Television emerged as the dominant mass medium in the United States during the era that President John F. Kennedy termed the New Frontier. Although television would soon be decried as "a vast wasteland," during this era artists began to engage with the medium in a sustained manner for the first time--and not just as an object to be pictured, but as a system that demanded a renegotiation of the relationship between the realms of art and life.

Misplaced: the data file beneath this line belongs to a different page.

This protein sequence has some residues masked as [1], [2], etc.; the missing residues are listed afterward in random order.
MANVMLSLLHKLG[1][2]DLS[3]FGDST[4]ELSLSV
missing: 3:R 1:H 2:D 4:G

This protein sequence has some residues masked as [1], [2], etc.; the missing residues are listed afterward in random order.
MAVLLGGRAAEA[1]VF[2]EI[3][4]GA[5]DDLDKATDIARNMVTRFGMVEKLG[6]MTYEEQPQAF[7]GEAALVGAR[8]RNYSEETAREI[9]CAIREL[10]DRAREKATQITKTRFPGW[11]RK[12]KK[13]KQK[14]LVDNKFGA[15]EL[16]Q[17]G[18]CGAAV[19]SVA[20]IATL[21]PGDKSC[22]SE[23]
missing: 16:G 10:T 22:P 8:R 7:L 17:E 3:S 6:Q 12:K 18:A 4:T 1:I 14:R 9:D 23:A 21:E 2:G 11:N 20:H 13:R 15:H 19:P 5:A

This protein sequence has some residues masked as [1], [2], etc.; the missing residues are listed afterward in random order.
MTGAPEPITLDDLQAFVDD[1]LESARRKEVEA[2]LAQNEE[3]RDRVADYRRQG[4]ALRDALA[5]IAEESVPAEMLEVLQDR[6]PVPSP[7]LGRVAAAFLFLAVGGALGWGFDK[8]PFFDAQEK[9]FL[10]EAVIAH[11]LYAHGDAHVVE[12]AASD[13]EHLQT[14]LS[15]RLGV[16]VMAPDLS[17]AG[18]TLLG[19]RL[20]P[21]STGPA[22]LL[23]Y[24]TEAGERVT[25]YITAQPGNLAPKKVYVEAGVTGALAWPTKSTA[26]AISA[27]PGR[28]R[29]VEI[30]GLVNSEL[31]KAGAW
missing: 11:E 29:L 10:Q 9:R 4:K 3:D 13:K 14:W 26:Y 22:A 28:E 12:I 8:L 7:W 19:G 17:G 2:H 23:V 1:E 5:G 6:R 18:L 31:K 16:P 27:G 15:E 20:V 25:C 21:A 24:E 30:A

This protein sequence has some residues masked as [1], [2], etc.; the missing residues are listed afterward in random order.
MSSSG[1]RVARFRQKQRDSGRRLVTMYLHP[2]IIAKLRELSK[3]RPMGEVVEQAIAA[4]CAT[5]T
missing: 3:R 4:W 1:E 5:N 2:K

The New Frontier is the catalogue of the first exhibition to examine the impact of television on the visual arts in the United States at a crucial period in the development of both. With a lively selection of nearly seventy-five paintings, sculptures, installations, films, videos, photographs, and documents from the United States and Europe, it explores how twenty artists, including Wallace Berman, Bruce Conner, Lee Friedlander, Dennis Hopper, Edward Kienholz, Yoko Ono, Nam June Paik, Robert Rauschenberg, Wolf Vostell, Andy Warhol, Tom Wesselmann, and Garry Winogrand, responded to the increased prominence of television in daily life during the early 1960s. Working in modes and styles as varied as collage and assemblage, Pop Art, Color Field Painting, Fluxus, Performance Art, and documentary photography, these artists engaged with the perceptual, technological, and social changes catalyzed in part by the emergence of television as the dominant mass medium.